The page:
The power of food security on mental health: Can this be one of the missing puzzle pieces to solve our silent pandemic?

The power of food security on mental health: Can this be one of the missing puzzle pieces to solve our silent pandemic?

We have spent the last two years of our lives navigating the Covid-19 pandemic and through this, we have acknowledged the silent pandemic that has been existent throughout our lives: the mental health crisis in America. As per Mental Health America, 1 in 5 Americans face mental health concerns (46% of Americans), 8.4 % of US adults struggle with depression, and 31.6% of US adults experience lifetime anxiety. These numbers reflect our overall health and the underlying factors that accelerate these numbers.

One of the key contributing factors to our silent pandemic is the lack of access to nutritious food at an affordable and sustainable rate. Food insecurity is a significant concern as per USDA. An alarming 38 million Americans live in food-insecure households; 9.4 million adults live in household that have very low food security, and 6.1 million children lived in food-insecure households. Food is one of the fundamental blocks for our survival and has a significant impact on our mental and physical health.

Poor mental health is one of the debilitating consequences of food insecurity which involves depression, anxiety, shame, and acute psychological stress, as discovered in a study conducted to analyze the relationship between food insecurity and poor mental health. The correlation between access to fewer fruits and vegetables was directly proportional to poor mental health; this could be due to less nutrition one derives from food, less access to a variety of fruits and vegetables, or having difficulty navigating programs due to digital barriers and other factors such as financial, environmental and educational reasons contribute to this.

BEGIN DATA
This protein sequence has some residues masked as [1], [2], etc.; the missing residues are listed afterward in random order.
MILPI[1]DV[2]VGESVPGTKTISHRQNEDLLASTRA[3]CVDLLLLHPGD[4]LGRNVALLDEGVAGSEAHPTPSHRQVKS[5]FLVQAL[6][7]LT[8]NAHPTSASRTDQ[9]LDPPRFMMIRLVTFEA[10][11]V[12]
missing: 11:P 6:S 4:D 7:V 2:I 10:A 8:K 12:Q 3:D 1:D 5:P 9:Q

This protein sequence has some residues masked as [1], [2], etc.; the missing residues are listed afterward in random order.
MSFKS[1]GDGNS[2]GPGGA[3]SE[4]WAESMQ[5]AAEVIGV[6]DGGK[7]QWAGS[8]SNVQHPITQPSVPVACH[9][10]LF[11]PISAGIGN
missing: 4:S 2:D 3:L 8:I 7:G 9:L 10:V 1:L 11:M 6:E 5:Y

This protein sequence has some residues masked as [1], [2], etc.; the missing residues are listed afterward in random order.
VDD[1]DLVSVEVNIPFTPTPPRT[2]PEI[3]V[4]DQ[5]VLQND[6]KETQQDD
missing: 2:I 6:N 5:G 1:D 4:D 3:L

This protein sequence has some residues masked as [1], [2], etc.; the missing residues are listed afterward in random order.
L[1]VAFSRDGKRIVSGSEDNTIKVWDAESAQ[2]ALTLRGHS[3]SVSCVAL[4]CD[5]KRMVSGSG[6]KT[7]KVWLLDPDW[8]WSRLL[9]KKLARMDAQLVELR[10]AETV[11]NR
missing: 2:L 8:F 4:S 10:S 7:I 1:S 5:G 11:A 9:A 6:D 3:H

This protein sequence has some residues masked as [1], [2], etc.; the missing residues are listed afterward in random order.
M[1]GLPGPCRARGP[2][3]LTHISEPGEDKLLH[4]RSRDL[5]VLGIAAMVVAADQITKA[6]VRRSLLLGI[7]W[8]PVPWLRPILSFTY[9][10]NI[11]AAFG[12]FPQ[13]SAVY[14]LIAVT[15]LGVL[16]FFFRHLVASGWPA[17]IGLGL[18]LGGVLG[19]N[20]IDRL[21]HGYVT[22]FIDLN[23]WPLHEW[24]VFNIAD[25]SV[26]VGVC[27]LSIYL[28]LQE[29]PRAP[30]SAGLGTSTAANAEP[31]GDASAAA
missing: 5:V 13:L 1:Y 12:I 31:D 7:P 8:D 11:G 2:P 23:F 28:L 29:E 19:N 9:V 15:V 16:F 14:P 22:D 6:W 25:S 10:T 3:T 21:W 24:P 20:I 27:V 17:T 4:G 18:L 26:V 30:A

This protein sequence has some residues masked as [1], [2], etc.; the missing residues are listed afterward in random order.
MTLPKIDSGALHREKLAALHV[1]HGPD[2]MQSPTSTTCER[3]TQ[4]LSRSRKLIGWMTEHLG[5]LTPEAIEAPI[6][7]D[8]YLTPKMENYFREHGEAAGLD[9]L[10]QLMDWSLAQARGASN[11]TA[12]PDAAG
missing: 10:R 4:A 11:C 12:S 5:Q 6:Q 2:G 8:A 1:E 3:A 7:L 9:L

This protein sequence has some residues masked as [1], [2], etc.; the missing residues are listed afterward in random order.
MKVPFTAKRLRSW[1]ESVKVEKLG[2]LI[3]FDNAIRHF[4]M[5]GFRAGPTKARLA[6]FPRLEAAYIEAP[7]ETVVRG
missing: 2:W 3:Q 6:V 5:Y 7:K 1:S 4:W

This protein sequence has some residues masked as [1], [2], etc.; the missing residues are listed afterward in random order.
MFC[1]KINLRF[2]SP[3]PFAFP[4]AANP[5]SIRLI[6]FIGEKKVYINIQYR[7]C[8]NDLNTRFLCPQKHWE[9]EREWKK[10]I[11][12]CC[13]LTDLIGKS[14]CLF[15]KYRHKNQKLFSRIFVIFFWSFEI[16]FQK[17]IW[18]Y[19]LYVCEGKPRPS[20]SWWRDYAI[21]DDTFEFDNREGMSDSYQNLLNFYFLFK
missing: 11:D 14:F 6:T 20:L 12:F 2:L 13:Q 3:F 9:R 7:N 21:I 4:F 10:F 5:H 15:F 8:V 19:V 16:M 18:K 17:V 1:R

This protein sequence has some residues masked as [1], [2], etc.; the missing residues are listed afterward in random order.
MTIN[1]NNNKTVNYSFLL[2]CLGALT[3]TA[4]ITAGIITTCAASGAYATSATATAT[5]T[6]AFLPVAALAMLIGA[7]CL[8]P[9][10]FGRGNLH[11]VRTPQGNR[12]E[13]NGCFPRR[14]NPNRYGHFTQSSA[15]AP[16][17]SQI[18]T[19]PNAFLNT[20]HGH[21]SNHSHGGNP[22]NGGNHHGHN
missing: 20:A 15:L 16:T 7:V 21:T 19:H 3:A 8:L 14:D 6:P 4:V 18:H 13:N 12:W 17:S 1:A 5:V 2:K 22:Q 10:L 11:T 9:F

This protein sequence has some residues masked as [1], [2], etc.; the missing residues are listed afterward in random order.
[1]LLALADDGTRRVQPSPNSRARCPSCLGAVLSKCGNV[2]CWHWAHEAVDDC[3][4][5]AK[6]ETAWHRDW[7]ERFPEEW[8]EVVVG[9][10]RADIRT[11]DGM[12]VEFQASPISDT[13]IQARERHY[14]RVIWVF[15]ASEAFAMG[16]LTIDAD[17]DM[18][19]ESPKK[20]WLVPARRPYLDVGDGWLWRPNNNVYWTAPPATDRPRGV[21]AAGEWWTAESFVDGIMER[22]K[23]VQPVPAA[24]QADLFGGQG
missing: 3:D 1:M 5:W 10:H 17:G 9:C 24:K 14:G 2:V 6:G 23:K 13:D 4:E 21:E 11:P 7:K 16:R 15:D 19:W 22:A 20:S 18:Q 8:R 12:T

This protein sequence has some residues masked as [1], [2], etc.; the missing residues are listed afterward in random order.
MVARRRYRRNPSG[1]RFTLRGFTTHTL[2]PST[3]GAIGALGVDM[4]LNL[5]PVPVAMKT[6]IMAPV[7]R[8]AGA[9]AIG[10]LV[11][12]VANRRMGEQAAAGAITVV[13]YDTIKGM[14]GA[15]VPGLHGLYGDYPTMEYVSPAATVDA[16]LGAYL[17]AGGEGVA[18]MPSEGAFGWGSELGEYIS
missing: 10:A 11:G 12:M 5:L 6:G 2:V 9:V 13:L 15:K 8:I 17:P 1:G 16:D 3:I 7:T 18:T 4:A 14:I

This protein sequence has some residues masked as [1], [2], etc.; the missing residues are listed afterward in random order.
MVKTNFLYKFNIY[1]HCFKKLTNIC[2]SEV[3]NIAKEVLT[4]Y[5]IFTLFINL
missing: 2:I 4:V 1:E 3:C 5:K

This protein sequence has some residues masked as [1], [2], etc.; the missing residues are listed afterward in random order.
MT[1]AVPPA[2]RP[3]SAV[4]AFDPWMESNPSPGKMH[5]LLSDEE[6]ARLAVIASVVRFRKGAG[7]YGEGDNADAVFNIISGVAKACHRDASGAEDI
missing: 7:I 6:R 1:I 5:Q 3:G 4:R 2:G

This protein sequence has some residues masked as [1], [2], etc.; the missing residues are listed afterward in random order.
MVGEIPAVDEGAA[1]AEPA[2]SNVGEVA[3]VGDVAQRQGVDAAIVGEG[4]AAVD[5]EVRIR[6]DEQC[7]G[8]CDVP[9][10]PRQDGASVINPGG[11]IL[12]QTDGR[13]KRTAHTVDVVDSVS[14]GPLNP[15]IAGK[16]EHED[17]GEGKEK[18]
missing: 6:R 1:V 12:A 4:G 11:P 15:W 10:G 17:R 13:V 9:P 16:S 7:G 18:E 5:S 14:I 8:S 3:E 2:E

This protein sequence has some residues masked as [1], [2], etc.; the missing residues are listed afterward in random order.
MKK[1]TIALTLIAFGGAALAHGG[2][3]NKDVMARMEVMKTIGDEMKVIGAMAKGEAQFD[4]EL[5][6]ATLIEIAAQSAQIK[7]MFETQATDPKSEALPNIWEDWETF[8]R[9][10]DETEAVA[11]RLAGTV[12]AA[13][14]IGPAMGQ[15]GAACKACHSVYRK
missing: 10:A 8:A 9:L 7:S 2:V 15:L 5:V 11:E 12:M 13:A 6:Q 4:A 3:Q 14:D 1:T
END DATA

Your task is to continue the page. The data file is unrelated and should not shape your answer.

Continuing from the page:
The lack of access to healthy food creates an immense amount of psychological stress, which leads to heightened inflammation in one’s body, catapulting them to poor mental and physical health conditions. To address this issue at the intersection of empathy, impact, and innovation, we would have to create an impact model where every zip code has access to healthy produce through community gardens or local stores, and nutritional education could be embedded in schools and medical schools for physicians can incorporate such factors at the very beginning while seeing patients. Regulations around products that contain unhealthy ingredients would have to be tightened, and reading nutritional labels should be encouraged to become simpler and nature-based. The cost of organic healthy foods would need to be driven down to increase accessibility and affordability. While many factors contribute to one’s poor mental health, we are at a time where we need to address each foundational block with intent and sustainable strategy to reduce the ripple effect of the silent pandemic by giving voice to one of its critical sources food insecurity.

One of the largest counties moving the needle in this field is Los Angeles County, a place where one in 10 people struggle with food insecurity. The county has created a Food Equity Round table, to which I belong and which is a coalition of county officials and LA area philanthropic organizations dedicated to promote food justice and addressing food inequities.

As Gary Gero, Chief Sustainability Officer of LA County, stated:

“We recognize the truth in the African saying that if you want to go fast, then go alone, but if you want to go far, then you must go together.”

Photo: Nes, Getty Images

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